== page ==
The United Arab Emirates announced on Saturday that it will merge its insurance authority under the supervision of the central bank while transferring some of the powers of the country’s stock market regulator in a bid to help boost the economy’s competitiveness.
The Securities and Commodities Authority will witness the handover of its operational and executive powers to local stock exchanges, according to the tweets of Sheikh Mohammed bin Rashid Al Maktoum, Prime Minister and Vice President of the State.
Sheikh Mohammed, who is also the ruler of Dubai, added that the responsibilities of the Securities and Commodities Authority will be limited to regulating and supervising local financial markets.
The move aims to raise the efficiency of the insurance sector and increase the competitiveness of their local financial markets, giving them greater flexibility, adding that their government will remain flexible, supportive, and fast in making appropriate economic decisions.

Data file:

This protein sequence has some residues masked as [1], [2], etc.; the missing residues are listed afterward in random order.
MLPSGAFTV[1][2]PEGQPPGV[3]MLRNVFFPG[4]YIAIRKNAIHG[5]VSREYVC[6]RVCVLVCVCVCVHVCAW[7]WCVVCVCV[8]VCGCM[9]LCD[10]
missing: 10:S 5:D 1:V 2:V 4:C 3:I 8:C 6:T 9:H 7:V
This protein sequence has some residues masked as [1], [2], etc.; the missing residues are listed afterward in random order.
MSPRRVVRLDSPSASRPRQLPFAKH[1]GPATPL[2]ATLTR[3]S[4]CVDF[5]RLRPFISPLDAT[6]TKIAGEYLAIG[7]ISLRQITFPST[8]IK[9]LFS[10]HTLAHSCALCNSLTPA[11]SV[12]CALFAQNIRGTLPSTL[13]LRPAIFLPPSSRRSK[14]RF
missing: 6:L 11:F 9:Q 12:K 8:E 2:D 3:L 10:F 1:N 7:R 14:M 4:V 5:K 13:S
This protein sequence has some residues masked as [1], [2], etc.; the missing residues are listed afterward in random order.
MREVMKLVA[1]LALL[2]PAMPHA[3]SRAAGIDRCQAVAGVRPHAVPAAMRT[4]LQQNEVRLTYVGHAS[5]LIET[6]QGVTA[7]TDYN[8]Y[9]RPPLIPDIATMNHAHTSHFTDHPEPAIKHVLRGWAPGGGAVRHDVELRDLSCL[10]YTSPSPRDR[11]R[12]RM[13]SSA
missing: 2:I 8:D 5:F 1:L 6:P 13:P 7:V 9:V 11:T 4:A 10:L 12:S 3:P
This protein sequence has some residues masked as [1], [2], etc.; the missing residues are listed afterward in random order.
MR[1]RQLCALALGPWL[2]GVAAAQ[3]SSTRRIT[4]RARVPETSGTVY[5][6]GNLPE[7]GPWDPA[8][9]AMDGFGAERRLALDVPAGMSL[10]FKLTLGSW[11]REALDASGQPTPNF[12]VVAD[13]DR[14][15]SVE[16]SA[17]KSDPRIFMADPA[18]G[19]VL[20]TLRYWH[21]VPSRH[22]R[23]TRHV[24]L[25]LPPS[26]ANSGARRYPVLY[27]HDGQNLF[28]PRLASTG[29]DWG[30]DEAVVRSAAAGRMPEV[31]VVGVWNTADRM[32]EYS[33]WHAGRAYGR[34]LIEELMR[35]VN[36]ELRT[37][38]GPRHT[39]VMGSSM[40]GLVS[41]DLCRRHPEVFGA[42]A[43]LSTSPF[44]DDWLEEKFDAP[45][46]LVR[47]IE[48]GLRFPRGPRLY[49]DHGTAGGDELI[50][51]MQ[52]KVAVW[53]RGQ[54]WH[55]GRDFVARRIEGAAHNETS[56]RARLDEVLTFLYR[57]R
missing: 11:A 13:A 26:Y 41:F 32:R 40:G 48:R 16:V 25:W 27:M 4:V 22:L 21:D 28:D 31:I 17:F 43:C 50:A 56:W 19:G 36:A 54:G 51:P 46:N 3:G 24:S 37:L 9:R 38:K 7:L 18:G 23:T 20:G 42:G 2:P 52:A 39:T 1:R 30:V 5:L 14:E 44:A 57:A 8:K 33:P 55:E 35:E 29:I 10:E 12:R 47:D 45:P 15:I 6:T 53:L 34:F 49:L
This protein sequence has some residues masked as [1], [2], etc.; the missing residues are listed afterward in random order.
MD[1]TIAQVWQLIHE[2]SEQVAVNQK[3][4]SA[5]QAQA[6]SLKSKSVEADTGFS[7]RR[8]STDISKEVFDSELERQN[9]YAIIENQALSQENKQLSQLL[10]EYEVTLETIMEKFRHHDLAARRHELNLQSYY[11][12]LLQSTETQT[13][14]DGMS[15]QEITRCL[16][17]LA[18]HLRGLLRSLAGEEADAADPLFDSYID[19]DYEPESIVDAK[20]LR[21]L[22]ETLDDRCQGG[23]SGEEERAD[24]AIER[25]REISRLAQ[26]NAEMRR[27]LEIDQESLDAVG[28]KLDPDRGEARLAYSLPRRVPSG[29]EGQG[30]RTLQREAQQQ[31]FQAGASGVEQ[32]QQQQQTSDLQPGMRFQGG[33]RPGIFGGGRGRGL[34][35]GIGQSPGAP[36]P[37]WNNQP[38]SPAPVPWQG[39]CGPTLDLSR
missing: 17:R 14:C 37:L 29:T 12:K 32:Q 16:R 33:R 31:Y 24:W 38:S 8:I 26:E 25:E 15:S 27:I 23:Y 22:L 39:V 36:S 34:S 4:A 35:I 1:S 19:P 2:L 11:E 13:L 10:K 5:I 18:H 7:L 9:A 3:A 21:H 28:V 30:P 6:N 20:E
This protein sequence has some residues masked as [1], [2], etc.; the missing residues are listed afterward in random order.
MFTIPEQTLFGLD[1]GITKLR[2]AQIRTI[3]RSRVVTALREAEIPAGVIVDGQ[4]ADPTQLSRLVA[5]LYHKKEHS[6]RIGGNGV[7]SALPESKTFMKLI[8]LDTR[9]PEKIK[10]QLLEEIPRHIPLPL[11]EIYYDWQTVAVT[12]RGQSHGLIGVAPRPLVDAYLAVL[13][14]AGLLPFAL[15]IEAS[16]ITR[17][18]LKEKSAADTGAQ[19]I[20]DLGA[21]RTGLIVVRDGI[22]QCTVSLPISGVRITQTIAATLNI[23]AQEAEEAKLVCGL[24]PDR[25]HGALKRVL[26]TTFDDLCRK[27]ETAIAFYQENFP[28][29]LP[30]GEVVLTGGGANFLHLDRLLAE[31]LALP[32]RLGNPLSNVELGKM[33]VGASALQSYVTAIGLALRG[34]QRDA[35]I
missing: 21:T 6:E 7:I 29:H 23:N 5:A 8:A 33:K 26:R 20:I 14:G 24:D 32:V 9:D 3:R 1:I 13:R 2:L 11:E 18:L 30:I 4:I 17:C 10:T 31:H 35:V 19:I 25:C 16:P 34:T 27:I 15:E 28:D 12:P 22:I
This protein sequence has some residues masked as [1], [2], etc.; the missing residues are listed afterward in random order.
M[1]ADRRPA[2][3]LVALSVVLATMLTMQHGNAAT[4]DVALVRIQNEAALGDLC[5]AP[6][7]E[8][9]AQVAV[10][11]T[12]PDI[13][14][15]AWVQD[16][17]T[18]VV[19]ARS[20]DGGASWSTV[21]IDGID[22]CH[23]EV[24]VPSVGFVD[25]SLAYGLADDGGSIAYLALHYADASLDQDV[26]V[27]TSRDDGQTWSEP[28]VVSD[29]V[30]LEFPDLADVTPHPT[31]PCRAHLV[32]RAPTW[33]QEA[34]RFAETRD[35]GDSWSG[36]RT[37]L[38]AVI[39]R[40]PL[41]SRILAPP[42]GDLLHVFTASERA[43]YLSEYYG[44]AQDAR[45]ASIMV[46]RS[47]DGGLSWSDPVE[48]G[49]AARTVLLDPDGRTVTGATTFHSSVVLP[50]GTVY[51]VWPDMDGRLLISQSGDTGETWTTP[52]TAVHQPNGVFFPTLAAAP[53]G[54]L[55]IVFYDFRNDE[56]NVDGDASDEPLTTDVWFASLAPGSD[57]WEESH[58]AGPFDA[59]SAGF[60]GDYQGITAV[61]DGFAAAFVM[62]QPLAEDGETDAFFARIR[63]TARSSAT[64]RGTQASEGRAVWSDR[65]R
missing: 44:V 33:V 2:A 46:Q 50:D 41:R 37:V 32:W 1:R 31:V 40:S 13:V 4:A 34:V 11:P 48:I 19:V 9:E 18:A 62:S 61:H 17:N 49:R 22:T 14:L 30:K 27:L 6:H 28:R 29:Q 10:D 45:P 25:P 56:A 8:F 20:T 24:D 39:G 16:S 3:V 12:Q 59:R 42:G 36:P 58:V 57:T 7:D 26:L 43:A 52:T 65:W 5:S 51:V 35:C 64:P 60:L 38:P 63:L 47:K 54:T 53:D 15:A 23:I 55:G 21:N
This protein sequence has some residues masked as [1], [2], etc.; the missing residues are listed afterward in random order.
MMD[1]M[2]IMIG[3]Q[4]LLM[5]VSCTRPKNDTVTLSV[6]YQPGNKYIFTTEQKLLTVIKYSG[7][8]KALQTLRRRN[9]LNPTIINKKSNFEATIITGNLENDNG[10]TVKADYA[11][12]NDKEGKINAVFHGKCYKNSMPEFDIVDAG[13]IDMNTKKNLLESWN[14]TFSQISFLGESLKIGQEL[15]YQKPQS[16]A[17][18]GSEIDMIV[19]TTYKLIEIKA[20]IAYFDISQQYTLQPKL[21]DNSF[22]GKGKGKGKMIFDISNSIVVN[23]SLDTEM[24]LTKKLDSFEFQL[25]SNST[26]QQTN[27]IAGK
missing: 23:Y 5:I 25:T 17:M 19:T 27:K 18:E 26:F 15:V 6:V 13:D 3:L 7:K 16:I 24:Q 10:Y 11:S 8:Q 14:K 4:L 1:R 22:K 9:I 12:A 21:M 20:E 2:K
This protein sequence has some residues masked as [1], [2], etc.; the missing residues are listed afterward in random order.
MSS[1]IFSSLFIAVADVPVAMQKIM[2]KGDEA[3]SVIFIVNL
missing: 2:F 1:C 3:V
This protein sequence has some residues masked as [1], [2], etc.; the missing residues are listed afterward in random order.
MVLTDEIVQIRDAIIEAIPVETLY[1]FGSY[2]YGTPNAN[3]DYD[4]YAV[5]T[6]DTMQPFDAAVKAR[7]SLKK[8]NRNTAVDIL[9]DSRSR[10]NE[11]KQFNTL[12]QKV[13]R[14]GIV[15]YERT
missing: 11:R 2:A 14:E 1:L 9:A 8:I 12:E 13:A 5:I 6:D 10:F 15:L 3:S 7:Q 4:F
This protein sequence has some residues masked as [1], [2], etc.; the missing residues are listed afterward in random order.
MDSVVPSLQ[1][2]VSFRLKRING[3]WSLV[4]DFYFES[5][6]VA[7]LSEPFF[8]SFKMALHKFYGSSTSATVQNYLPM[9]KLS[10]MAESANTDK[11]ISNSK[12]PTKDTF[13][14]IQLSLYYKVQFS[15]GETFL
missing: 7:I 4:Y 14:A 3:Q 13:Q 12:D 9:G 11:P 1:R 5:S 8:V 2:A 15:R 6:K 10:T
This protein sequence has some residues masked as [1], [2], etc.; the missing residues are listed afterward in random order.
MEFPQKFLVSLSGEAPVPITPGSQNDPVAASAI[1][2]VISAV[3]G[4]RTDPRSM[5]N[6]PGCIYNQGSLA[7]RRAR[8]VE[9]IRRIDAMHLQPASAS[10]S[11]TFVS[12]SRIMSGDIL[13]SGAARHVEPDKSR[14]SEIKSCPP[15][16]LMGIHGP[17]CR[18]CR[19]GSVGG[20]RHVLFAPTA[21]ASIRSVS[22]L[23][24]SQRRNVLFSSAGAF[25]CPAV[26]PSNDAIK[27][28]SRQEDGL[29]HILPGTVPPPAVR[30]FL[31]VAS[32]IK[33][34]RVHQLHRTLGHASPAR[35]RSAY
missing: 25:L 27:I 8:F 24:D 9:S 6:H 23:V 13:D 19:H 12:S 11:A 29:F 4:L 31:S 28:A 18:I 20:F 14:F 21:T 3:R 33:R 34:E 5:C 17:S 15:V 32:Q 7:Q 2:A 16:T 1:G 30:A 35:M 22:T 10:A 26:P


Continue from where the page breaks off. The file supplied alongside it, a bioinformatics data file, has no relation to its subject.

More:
It comes as the UAE’s economic fortunes attempt to rebound from the impact of low oil prices and the coronavirus pandemic.
The UAE central bank said last month that this year the economy is likely to suffer a deeper contraction than initially expected, weighed by disruptions mainly caused by the epidemic.
His Highness Sheikh Mohammed bin Rashid Al Maktoum launches a project to form the UAE 50 years and said that the GDP will shrink by 5.2% in 2020 compared to a previous forecast of a 3.6% decline.
GDP in the Arab world’s second-largest economy dropped an estimated 7.8% last quarter after a 0.8% contraction in the prior three months, it said.
The forecast is slightly worse than the forecast compiled by Blomberg, which is down 5.1% this year. According to the International Monetary Fund, the UAE economy last contracted by more than 5% in 2009.